In the latest example of corporate America pushing hard for new gun control laws, the President and CEO of San Francisco-based company Levi Strauss, Chip Bergh, wrote and published an oped entitled “Why Business Leaders Need To Take A Stand On Gun Violence” where he argued for stronger gun control laws and pledged one million dollars in grant money to activists and non-profit organizations working to further increase gun control laws and end gun violence, such as Everytown For Gun Safety.
In the essay, Bergh further called on other corporate leaders to make similar pushes for gun control and even stated that employees of Levi Strauss could use paid volunteer time for political activism.
Bergh’s oped and public stance simply makes the latest instance in which corporate leaders in America had waded into the political realm, and specifically taken a stance supporting more restrictive gun control measures.
“You may wonder why a company that doesn’t manufacture or sell guns is wading into this issue,” Berg wrote. “But for us, it’s simple: Americans shouldn’t have to live in fear of gun violence. It’s an issue that affects all of us – all generations and all walks of life.”
There’s no denying that the momentum to further restrict gun laws has seen a major upswing in 2018 following a series of tragic shootings, even if several of the more prominent activists argue that they don’t want to repeal the 2nd Amendment.
Even Bergh clarified that his statement was not arguing in favor of repealing the 2nd Amendment, and furthermore he was careful not to label law-abiding American gun owners as being irresponsible.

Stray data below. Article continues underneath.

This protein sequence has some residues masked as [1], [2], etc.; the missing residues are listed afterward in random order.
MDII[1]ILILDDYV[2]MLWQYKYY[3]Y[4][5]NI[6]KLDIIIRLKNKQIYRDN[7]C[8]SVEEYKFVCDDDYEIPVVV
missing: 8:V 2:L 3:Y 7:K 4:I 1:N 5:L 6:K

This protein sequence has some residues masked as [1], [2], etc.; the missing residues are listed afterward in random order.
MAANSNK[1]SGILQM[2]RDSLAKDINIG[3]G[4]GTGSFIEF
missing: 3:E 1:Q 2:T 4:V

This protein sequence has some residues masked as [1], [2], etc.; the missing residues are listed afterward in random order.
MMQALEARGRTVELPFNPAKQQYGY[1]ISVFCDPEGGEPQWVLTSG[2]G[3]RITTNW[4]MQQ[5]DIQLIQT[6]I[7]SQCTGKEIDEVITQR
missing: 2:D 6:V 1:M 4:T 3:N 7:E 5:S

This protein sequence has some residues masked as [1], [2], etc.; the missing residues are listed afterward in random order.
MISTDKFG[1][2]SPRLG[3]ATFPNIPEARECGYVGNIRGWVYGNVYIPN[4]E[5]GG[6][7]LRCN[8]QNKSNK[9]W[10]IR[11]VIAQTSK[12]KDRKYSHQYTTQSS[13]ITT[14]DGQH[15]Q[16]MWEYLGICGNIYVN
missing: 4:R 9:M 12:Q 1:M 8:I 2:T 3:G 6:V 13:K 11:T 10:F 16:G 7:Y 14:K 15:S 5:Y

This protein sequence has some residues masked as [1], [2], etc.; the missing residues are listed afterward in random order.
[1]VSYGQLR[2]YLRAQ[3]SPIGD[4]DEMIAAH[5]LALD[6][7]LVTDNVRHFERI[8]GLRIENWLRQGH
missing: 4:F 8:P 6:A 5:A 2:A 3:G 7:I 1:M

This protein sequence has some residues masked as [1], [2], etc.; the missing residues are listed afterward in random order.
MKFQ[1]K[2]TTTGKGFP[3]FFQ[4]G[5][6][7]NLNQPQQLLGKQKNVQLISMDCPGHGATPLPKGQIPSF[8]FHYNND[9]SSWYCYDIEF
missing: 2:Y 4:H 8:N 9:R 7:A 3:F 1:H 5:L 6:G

Levi Strauss that announced a three pronged initiative to show their support for ending gun violence:
Donating one million dollars over the course of four years to youth activities and nonprofit organizations working to end gun violence
Partnering with Everytown For Gun Safety to form Everytown Business Leaders For Gun Safety
Doubling all donations made by employees to the Safer Tomorrow Fund
“While taking a stand can be unpopular with some, doing nothing is no longer an option,” Bergh argued in his essay to justify bringing Levi Strauss into the gun debate fray.
Gun safety has certainly become a major topic of discussion in America, and Levi Strauss is hardly the first major American corporation to wade into the discussion.
Most prominently, earlier this year Dick’s Sporting Goods ended the sale of semi-automatic rifles such as the AR-15 and also banned all gun sales to anyone under the age of 21.
“This is an issue that’s not going away,” Edward Stack, the Chief Executive of Dick’s Sporting Goods, said at the time. “We needed to take a stand.”
Kroger, Walmart, Bank of America, and Citigroup are three other examples of major corporations that took actions to curb gun sales.
Walmart and Kroger ended all gun sales to customers under the age of 21 and also ended the sale of semi-automatic rifles, while Citigroup announced that it would place restrictions on all firearm sales for retail business clients, making it a rule that the clients must sell guns only to those age 21 and above and only to those who have passed a Federal background check.
Meanwhile, Bank America stopped lending money to manufacturers of so-called ‘military style weapons’ to civilians.
One can’t help but wonder which more corporations will seek to push for gun control, or if any other corporations will step out in favor of gun rights.
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